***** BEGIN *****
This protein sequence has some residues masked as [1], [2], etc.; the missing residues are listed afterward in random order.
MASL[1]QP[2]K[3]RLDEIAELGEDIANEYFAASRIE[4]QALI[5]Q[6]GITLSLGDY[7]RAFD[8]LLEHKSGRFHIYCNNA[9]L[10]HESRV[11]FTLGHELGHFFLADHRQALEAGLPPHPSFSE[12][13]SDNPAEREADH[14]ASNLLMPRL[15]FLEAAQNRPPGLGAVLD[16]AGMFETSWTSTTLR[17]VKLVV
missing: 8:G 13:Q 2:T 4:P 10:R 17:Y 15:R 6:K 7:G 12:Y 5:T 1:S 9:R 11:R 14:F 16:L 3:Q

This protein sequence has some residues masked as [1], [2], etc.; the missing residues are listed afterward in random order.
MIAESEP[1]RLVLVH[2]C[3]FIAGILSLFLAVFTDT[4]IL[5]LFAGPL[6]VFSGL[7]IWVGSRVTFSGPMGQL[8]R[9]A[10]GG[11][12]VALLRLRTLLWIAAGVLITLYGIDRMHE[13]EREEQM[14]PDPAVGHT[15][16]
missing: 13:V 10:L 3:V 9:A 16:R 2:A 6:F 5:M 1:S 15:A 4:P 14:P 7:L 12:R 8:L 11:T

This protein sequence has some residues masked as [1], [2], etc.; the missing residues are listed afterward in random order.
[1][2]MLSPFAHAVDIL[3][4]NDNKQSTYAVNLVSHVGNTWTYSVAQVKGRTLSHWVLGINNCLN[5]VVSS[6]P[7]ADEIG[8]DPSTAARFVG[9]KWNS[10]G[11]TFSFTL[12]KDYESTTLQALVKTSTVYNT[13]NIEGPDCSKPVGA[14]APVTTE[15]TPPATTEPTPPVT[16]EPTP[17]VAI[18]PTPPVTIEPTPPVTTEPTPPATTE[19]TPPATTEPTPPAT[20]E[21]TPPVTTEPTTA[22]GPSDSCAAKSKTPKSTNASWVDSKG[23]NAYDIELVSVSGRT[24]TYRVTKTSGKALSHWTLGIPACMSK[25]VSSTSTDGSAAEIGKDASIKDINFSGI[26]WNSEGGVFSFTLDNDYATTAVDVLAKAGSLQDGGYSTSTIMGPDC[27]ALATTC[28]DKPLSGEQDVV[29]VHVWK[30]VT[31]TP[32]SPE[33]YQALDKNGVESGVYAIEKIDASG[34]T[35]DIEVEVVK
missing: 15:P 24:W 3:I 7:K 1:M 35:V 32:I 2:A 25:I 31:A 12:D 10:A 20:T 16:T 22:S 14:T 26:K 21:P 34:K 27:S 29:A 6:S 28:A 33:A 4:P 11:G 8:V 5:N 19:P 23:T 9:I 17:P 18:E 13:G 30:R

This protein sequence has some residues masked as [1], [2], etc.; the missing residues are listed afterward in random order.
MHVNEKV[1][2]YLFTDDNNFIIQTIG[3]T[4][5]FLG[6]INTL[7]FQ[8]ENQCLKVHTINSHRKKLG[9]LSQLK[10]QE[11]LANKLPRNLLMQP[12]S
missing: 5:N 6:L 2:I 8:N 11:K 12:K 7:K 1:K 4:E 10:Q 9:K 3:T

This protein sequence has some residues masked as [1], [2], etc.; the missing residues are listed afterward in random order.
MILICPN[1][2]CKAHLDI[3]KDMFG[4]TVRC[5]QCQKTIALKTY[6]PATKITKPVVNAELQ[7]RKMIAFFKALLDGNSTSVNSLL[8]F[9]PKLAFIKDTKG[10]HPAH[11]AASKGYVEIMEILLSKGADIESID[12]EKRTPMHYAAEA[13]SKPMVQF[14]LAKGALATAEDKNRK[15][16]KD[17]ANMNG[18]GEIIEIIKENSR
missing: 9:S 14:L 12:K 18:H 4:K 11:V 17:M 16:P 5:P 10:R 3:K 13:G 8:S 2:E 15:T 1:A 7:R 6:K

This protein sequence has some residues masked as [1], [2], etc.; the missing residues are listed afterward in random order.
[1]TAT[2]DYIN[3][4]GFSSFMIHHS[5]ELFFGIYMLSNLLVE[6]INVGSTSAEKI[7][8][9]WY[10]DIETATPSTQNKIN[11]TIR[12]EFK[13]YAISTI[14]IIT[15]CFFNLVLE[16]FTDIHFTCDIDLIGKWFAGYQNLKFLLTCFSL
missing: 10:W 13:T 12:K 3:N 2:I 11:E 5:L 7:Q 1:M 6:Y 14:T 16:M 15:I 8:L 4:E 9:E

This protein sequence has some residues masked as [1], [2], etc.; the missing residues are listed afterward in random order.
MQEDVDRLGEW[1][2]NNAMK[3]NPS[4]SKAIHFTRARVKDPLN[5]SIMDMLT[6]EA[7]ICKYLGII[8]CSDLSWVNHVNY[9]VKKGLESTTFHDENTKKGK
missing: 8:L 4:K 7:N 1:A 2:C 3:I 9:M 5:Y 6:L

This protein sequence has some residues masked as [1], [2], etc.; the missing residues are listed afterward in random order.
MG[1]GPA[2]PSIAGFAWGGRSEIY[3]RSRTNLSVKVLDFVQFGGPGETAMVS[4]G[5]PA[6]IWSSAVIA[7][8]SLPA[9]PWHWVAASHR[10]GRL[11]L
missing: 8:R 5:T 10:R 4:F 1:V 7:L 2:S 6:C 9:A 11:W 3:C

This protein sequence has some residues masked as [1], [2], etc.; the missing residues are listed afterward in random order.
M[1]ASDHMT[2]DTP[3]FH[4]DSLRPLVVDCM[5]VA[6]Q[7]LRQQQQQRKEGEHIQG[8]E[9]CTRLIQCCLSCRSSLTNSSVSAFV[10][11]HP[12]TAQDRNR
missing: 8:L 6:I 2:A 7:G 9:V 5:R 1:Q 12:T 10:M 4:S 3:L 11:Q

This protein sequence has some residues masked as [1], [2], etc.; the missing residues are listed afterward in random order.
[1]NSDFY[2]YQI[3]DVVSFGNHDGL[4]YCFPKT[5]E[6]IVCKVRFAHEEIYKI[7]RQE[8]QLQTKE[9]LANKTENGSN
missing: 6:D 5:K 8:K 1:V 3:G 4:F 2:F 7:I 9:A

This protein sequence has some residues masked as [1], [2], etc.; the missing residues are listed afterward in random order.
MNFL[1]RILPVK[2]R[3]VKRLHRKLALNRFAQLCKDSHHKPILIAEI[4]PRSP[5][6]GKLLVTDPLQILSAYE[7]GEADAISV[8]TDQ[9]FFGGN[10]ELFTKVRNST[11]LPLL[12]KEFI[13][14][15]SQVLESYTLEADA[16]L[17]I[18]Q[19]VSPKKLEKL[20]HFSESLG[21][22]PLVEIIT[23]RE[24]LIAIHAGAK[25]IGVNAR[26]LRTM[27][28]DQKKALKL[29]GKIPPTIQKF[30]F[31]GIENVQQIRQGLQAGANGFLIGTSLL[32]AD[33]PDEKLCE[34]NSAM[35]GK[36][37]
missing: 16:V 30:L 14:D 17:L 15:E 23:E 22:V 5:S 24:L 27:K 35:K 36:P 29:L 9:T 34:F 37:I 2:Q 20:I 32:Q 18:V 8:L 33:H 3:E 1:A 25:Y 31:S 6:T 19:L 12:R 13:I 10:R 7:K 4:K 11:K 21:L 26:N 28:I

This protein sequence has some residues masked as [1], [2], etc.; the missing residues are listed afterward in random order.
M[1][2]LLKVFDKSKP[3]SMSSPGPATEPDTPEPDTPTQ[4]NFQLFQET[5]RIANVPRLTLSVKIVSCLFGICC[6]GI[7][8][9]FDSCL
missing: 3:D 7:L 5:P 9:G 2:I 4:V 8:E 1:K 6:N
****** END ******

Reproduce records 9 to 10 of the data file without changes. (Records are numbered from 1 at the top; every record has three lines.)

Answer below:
This protein sequence has some residues masked as [1], [2], etc.; the missing residues are listed afterward in random order.
M[1]ASDHMT[2]DTP[3]FH[4]DSLRPLVVDCM[5]VA[6]Q[7]LRQQQQQRKEGEHIQG[8]E[9]CTRLIQCCLSCRSSLTNSSVSAFV[10][11]HP[12]TAQDRNR
missing: 8:L 6:I 2:A 7:G 9:V 5:R 1:Q 12:T 10:M 4:S 3:L 11:Q

This protein sequence has some residues masked as [1], [2], etc.; the missing residues are listed afterward in random order.
[1]NSDFY[2]YQI[3]DVVSFGNHDGL[4]YCFPKT[5]E[6]IVCKVRFAHEEIYKI[7]RQE[8]QLQTKE[9]LANKTENGSN
missing: 6:D 5:K 8:K 1:V 3:G 4:F 2:F 7:I 9:A